Royal tern

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Project Description

Royal Tern

Sterna maxima

 

Range/Geographical Distribution: North and South America as well as along the west coast of Africa.

Habitat: Along bays, lagoons, estuaries, saltmarshes, and mangroves.

Similar Species:   Forester’s tern, ring-billed gull, laughing gull, and herring gull.

Description: A large tern with gray wings, dark wing tips, and forked tail.  Orange bill, white forehead, and partial black cap.  Some adults may have a full black cap during breeding season. 

Size: Length: 17-20” Wingspan:  49-53” Weight: 350-450g

Food: Fish, squid, and small crustaceans.

Breeding:  Nests in colonies on island beaches.  Lays a single white/brown spotted egg on a scrape on the ground.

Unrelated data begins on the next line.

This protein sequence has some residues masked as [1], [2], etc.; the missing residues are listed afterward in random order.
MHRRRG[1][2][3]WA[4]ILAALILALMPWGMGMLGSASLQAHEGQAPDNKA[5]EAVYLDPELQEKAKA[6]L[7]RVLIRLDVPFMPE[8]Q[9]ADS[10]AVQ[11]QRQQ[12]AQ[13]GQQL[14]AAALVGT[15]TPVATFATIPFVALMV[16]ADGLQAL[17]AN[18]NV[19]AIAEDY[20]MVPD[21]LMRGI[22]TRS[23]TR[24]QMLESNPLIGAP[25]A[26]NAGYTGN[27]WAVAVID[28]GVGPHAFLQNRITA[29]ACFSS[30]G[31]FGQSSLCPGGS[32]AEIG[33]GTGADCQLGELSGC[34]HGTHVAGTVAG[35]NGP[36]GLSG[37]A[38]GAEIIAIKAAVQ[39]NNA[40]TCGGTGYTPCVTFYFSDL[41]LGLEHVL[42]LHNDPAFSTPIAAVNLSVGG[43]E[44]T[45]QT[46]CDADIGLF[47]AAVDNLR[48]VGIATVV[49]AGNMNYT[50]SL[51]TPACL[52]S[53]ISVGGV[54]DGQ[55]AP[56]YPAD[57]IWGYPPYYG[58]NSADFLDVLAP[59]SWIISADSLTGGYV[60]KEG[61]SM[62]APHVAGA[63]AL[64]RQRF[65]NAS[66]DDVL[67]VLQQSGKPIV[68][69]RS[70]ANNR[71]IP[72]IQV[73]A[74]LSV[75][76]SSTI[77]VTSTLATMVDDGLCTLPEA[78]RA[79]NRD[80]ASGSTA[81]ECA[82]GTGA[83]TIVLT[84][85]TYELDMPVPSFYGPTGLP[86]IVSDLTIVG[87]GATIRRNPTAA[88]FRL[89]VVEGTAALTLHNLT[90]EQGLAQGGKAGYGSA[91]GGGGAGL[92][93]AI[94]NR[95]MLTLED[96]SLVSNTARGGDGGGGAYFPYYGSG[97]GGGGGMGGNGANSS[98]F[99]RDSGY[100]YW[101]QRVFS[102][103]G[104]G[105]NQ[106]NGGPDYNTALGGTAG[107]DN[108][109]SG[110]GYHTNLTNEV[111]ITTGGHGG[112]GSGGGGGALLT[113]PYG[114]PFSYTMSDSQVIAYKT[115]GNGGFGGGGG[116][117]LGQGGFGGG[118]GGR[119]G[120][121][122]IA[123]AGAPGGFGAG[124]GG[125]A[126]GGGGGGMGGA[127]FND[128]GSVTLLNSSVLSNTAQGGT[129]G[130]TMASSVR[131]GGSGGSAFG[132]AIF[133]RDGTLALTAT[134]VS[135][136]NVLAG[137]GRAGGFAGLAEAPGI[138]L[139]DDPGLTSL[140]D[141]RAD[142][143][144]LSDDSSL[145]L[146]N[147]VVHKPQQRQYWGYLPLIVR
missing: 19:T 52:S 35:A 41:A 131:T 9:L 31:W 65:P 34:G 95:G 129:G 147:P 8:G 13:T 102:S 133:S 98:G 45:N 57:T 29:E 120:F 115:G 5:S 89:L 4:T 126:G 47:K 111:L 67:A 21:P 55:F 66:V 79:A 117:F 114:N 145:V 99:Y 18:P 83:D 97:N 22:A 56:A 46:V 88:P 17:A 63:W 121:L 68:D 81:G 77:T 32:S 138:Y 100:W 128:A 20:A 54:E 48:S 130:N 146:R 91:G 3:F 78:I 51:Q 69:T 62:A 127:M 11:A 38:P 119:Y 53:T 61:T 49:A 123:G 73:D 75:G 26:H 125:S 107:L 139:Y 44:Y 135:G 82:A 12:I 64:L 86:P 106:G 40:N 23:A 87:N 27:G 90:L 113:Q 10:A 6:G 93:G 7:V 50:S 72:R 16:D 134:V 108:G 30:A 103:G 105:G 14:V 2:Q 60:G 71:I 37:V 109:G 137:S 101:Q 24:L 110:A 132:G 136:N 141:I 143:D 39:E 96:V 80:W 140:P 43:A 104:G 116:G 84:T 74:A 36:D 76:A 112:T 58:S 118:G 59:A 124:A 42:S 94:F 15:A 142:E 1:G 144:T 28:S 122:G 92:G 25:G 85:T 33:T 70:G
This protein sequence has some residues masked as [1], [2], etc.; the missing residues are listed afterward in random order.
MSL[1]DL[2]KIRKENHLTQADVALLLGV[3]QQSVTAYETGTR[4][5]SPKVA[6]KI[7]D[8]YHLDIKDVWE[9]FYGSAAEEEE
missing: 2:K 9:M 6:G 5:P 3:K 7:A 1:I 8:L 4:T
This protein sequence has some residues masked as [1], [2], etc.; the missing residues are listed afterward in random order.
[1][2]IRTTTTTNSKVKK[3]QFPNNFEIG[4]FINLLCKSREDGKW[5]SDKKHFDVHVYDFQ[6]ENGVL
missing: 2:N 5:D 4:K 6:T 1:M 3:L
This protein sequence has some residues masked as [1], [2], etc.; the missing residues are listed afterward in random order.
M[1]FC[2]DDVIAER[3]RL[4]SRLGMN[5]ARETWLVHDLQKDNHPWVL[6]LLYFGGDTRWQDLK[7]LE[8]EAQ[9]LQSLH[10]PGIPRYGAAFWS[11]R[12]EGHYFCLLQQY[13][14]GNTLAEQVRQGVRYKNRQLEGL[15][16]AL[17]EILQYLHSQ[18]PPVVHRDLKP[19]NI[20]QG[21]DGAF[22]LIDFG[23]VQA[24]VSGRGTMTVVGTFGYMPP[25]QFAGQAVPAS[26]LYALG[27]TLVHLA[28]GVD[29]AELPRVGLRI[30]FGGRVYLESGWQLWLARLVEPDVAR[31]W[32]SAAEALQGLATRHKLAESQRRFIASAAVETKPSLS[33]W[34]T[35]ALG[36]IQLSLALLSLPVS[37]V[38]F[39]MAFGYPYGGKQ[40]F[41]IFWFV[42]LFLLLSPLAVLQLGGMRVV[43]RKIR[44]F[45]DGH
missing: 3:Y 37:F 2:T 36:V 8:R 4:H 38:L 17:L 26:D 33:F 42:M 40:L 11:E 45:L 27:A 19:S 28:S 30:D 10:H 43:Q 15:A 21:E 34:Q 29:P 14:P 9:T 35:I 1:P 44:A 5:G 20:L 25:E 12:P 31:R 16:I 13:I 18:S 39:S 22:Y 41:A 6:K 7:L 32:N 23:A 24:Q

Predators:  Adults have few predators but eggs and chicks are vulnerable to gulls, raccoons, dogs, cats, and rats.

Conservation Status: The royal tern is listed as least concern by IUCN.

Interesting Facts: Juvenile terns stay with their parents for up to eight months after hatching, an unusually long period of bird parental care.

On the Coast:  Royal terns may be seen along Georgia’s coastal waters diving from above in order to catch fish.

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